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Scriabin: Symphonies 3 & 4 - Petrenko

Scriabin: Symphonies 3 & 4 - Petrenko

Lawo Classics  LWC1088

Stereo/Multichannel Hybrid

Classical - Orchestral


Scriabin: Symphonies 3 & 4

Oslo Philharmonic Orchestra
Vasily Petrenko


SCRIABIN RESOUNDS
The Oslo Philharmonic is launching the first release in a series of the complete symphonies of Alexander Scriabin. The orchestra and its Chief Conductor, Vasily Petrenko, offer the captivating coupling of the Russian composer’s Symphony No. 3 ‘Divine Poem’ and Le Poème de l'extase (‘The Poem of Ecstasy’), otherwise known as his Symphony No. 4. Both works were recorded in Oslo in February 2015. Orchestra and conductor will record Scriabin’s Symphony No. 2 in concert during the 2015-16 Season and complete the cycle the following season with the composer’s first and fifth symphonies.

The new album marks the start of a creative partnership between the Oslo Philharmonic and LAWO Classics.

Alexander Scriabin’s deep immersion in esoteric philosophy and related spiritual awakening became integral to his art. The Russian composer’s initial conservative musical language evolved in the early 1900s and opened up to daring harmonic territories. His art was influenced in part by his reading of Helena Blavatsky’s The Secret Doctrine, a syncretic blend of ancient wisdom, occult practices, mysticism, and critical reactions to Darwin and modern ‘materialist’ science.

The Oslo Philharmonic, established in 1919, has achieved high international recognition for its artistry and has, since the 1980s, been in great demand as a touring and recording orchestra under Chief Conductors Mariss Jansons, André Previn, Jukka-Pekka Saraste, and, presently, Vasily Petrenko. With Petrenko the orchestra was invited to perform two concerts at BBC Proms in 2013 and ten Toshiba Grand Concerts in Japan in 2014.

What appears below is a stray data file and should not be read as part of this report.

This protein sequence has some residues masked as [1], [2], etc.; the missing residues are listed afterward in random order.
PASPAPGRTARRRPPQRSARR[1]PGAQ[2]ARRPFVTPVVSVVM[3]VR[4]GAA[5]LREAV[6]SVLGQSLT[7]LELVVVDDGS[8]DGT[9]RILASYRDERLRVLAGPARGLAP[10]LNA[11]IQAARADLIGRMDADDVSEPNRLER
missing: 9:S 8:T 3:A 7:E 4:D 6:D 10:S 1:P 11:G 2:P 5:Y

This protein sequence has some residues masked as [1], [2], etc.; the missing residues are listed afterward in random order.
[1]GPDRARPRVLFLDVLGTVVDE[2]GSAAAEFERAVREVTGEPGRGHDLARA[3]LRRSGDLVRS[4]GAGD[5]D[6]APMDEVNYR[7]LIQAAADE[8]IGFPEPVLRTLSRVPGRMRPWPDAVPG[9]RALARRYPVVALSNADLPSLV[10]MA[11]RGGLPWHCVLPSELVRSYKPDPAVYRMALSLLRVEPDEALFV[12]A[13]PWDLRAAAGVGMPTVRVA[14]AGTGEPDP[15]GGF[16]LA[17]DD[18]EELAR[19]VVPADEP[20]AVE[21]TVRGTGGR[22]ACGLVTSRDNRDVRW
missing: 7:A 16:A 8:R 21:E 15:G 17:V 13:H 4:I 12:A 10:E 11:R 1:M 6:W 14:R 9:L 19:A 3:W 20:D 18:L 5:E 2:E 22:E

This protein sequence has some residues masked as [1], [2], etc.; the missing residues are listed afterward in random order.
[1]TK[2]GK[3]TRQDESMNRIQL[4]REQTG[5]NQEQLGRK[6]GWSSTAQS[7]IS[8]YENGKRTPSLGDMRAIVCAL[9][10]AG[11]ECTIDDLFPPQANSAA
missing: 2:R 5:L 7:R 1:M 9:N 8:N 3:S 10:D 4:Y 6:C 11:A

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Review by John Miller - November 6, 2015

2015 is the centenary of Alexander Scriabin's birth. To mark this, LSO Live with the LSO conducted by Gergiev and LAWO Classic's Vasily Petrenko conducting the Oslo Philharmonic Orchestra have just released multichannel discs of Scriabin's Symphonies 3 and 4, as initiators of a three disc set of the complete symphonies to be issued within the next two years. Earlier this year, Pentatone and Pletnev released Symphonies No. 1 and No. 4 (The Poem of Ecstasy), with the hope from listeners that this too will result in a full cycle. Judging from my comparisons so far, this sudden recorded flowering of the Scriabin symphonies is going to make much difficulty of choice for collectors of the final cycles, but nevertheless should offer new interpretive insights and versions with superb sonics to overtake Muti's 2001 classic red book CD set.